But let's take a look at the places in the world that control the media - a tool of the government to prevent criticism and complaints against it - China, Thailand, Burma and Malaysia. All 'Eastern' nations.
Don't get me wrong though, there are likely countries in South America and Africa that practice the controlling of the media too. But whether their system truly represents the ideals of a democracy, or whether they can even count as Western countries is another matter.
The ideal of a democracy is where everyone is represented as best as possible. Suppressing people's voices, through controlling the media, is a step against it. Removing the right to free and rational speech, is a step away from democracy. And no, I'm not saying that people can simply say what they want - there has to be accountability involved.
Another factual error you have made is your assumption that Malaysia's non-acceptance of aid from the IMF caused Malaysia to fare better than the other nations that did. Actually, if you do some homework and read the economic reports of the last 10 years on the issue, the general consensus among professionals is that our non-acceptance of aid from the IMF neither helped nor hindered Malaysia's recovery during that financial crisis.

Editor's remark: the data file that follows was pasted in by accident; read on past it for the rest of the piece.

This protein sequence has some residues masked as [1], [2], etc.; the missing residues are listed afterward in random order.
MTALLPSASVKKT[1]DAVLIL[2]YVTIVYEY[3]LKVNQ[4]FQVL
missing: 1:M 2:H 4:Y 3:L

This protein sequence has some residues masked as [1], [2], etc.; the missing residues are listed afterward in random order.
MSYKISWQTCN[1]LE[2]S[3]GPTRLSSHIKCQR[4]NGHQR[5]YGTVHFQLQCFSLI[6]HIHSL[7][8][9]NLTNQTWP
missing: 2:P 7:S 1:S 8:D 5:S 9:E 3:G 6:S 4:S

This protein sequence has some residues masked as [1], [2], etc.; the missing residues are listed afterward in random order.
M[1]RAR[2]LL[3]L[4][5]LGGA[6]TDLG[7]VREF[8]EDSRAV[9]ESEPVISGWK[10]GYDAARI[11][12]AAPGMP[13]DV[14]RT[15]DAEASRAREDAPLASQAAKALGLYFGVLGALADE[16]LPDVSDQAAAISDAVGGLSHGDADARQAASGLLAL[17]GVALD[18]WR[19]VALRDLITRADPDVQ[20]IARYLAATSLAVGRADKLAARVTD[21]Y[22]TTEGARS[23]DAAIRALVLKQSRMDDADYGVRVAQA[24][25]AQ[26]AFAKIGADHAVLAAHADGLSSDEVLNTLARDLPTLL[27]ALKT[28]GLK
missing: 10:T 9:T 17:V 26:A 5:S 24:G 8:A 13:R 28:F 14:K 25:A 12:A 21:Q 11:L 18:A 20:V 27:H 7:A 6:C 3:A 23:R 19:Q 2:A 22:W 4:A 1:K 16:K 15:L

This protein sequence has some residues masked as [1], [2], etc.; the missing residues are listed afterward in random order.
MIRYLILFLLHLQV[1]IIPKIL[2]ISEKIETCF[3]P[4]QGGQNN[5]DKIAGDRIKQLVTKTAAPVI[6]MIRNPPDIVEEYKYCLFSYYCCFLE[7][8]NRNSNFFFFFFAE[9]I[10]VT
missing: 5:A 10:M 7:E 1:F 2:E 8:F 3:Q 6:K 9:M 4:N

Though I will admit that economically, Dr Mahathir did wonders for us. He transformed our economy into a modern one. I do not deny that.
What I deny is the protection of his character and dignity based solely on the good things that he has done. I take Dr Mahathir with his good points and bad points. Yes, he did a good job. But some things, he did not do so well. Others, he downright screwed up - such as, our judicial system, and the closing of the gap between the judiciary and executive parts of our democracy, which is against democracy's 'separation of powers' or 'check and balance' concepts.
Oh, and while I thought it was clear, perhaps the sarcasm of my comparison of Dr Mahathir to Hitler was somehow lost. I was commenting on how you implied Dr Mahathir was a true leader and your statement "A true leader will die believing in what he did for his country". Hitler died believing in what he did for his country too. I think that hardly made him a true leader.